Faithfulness and “The Odyssey”

Faithfulness is hard to come by these days. There are too many stories of divorce and broken commitments and not enough of marriages that actually thrive and prosper. But what could an ancient book, such as The Odyssey possibly have to offer about this topic? Believe it or not, the subject is rampant throughout the entire work. However, I will mostly just focus on the faithfulness expressed by Odysseus’ wife Penelope. I many ways, she should be copied by modern women today in the institution of marriage.

Ultimately, Penelope’s faithfulness is expressed through her love for husband. This does not mean, however, that she just strongly loves her husband. It means that she wants the best for him and truly cares about him and his well-being. The most important test for true love is time. Penelope makes it known that she truly loves her husband. For twenty years she waits for him to return and stalls the suitors. If that’s not true love, then only God could say what it truly is.

Penelope also displays incredible faithfulness in her stalling of the suitors from acquiring her. She still believes, if only a little bit, that Odysseus may once again return home. So, she devises a scheme to keep them occupied. She begins a large tapestry and allows the suitors to believe that once she completes it, she will choose a suitor to marry. However, what they do not figure out for nearly three years is that she disassembles what she has worked on each night, in an attempt to keep the men at bay. In the end, her plan is foiled by one of her youngest maids, who falls for one of the suitors and tells him of her ploy. But, the principle of her actions still remains.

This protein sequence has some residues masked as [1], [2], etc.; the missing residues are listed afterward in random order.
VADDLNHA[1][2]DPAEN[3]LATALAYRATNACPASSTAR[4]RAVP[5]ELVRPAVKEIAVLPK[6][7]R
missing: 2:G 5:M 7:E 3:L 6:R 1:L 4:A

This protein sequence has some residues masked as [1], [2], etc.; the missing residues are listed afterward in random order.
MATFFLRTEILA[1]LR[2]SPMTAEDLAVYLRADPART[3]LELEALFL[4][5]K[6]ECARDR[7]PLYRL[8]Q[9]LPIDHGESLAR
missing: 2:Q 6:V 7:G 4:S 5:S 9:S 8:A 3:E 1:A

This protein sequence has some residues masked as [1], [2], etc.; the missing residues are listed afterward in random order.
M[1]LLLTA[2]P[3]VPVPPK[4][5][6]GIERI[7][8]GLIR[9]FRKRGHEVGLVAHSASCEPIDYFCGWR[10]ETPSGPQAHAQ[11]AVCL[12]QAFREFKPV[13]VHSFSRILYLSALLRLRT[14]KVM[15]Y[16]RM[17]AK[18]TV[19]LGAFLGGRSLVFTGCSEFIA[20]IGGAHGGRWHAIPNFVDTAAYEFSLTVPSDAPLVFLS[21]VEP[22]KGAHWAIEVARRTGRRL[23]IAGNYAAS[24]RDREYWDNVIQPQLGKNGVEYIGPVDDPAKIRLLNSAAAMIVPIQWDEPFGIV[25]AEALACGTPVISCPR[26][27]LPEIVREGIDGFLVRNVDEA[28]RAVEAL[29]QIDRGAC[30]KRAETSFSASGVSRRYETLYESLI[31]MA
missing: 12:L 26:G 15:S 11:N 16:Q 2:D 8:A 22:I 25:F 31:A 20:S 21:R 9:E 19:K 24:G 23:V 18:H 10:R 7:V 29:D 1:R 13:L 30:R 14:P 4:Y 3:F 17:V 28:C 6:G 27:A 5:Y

Going even further, Penelope is extremely skeptical of people whenever they bring news of, or claim to be Odysseus. She refuses to believe that Odysseus is close at hand when many tell her so and she even refuses to believe Odysseus himself when he reveals himself to her finally. The only way she will consider him to be her husband is if he uses their special sign: the olive-wood bed which Odysseus built himself. When at last she does believe him, they enjoy an emotional reconciliation. The prospect that she refuses to believe anyone is her husband unless he answers one question correctly, their secret code, is beyond understanding for some. It is incredible faithfulness on her part.

Though The Odyssey may not be a great source for answers to tough moral issues, at least it gives us a fair picture of a good wife’s faithfulness. Penelope can at least be idolized in one of the three ways listed to be an example-setting wife for others. She shows that her love for Odysseus lasts through the years, that she still hopes he’ll return one day, and that she guards her heart closely so she is not deceived. These could be considered virtues to conform to, however, Penelope did not do everything right, because all humans are fallible. But God and His word are infallible,[1] and so the Bible is the ultimate goal to aspire to, with faithfulness or any other virtue.

[1] 1 Timothy 3:16-17


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